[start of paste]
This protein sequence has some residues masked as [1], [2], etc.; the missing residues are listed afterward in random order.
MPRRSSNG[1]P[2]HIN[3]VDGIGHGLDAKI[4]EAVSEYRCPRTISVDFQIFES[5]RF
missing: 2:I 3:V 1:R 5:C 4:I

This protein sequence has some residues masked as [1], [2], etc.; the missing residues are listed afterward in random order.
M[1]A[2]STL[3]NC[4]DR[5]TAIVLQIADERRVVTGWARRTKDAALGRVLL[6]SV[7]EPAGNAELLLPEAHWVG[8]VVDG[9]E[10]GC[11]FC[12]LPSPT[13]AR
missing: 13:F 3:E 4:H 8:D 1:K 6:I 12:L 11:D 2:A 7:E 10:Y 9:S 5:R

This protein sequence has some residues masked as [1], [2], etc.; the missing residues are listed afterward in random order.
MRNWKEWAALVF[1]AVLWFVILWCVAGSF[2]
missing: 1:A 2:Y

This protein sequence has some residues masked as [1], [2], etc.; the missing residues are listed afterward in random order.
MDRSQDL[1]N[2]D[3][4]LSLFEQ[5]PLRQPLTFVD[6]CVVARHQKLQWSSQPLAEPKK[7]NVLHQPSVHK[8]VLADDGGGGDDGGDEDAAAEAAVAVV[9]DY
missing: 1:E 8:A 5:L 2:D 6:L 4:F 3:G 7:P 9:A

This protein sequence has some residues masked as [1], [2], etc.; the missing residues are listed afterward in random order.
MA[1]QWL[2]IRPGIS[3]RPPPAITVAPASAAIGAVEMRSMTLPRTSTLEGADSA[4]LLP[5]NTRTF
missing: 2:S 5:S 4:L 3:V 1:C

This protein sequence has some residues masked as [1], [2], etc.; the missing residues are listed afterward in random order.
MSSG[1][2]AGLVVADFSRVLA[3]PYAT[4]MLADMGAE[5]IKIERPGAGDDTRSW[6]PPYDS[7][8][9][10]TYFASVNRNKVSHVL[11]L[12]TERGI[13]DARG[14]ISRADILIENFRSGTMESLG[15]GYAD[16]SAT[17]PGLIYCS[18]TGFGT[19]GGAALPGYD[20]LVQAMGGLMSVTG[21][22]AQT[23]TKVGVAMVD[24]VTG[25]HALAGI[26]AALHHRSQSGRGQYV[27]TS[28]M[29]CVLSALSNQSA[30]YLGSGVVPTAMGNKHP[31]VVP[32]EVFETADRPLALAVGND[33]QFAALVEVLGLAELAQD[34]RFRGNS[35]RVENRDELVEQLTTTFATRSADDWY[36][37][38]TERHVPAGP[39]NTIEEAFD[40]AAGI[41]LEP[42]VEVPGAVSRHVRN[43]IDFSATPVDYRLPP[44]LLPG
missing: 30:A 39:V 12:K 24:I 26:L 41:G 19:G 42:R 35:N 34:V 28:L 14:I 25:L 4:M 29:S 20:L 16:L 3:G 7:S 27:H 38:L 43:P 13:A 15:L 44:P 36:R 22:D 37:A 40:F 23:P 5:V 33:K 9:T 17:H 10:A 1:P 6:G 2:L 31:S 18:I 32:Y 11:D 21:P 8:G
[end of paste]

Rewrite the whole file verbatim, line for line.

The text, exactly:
This protein sequence has some residues masked as [1], [2], etc.; the missing residues are listed afterward in random order.
MPRRSSNG[1]P[2]HIN[3]VDGIGHGLDAKI[4]EAVSEYRCPRTISVDFQIFES[5]RF
missing: 2:I 3:V 1:R 5:C 4:I

This protein sequence has some residues masked as [1], [2], etc.; the missing residues are listed afterward in random order.
M[1]A[2]STL[3]NC[4]DR[5]TAIVLQIADERRVVTGWARRTKDAALGRVLL[6]SV[7]EPAGNAELLLPEAHWVG[8]VVDG[9]E[10]GC[11]FC[12]LPSPT[13]AR
missing: 13:F 3:E 4:H 8:D 1:K 6:I 12:L 11:D 2:A 7:E 10:Y 9:S 5:R

This protein sequence has some residues masked as [1], [2], etc.; the missing residues are listed afterward in random order.
MRNWKEWAALVF[1]AVLWFVILWCVAGSF[2]
missing: 1:A 2:Y

This protein sequence has some residues masked as [1], [2], etc.; the missing residues are listed afterward in random order.
MDRSQDL[1]N[2]D[3][4]LSLFEQ[5]PLRQPLTFVD[6]CVVARHQKLQWSSQPLAEPKK[7]NVLHQPSVHK[8]VLADDGGGGDDGGDEDAAAEAAVAVV[9]DY
missing: 1:E 8:A 5:L 2:D 6:L 4:F 3:G 7:P 9:A

This protein sequence has some residues masked as [1], [2], etc.; the missing residues are listed afterward in random order.
MA[1]QWL[2]IRPGIS[3]RPPPAITVAPASAAIGAVEMRSMTLPRTSTLEGADSA[4]LLP[5]NTRTF
missing: 2:S 5:S 4:L 3:V 1:C

This protein sequence has some residues masked as [1], [2], etc.; the missing residues are listed afterward in random order.
MSSG[1][2]AGLVVADFSRVLA[3]PYAT[4]MLADMGAE[5]IKIERPGAGDDTRSW[6]PPYDS[7][8][9][10]TYFASVNRNKVSHVL[11]L[12]TERGI[13]DARG[14]ISRADILIENFRSGTMESLG[15]GYAD[16]SAT[17]PGLIYCS[18]TGFGT[19]GGAALPGYD[20]LVQAMGGLMSVTG[21][22]AQT[23]TKVGVAMVD[24]VTG[25]HALAGI[26]AALHHRSQSGRGQYV[27]TS[28]M[29]CVLSALSNQSA[30]YLGSGVVPTAMGNKHP[31]VVP[32]EVFETADRPLALAVGND[33]QFAALVEVLGLAELAQD[34]RFRGNS[35]RVENRDELVEQLTTTFATRSADDWY[36][37][38]TERHVPAGP[39]NTIEEAFD[40]AAGI[41]LEP[42]VEVPGAVSRHVRN[43]IDFSATPVDYRLPP[44]LLPG
missing: 30:A 39:V 12:K 24:I 26:L 41:G 19:G 42:R 35:N 34:V 28:L 14:I 25:L 4:M 29:S 20:L 16:L 3:G 7:S 27:H 38:L 43:P 13:A 15:L 44:P 36:R 22:D 37:A 40:F 23:P 5:V 33:K 9:T 17:H 10:A 1:P 6:G 2:L 31:S 18:I 32:Y 11:D 21:P 8:G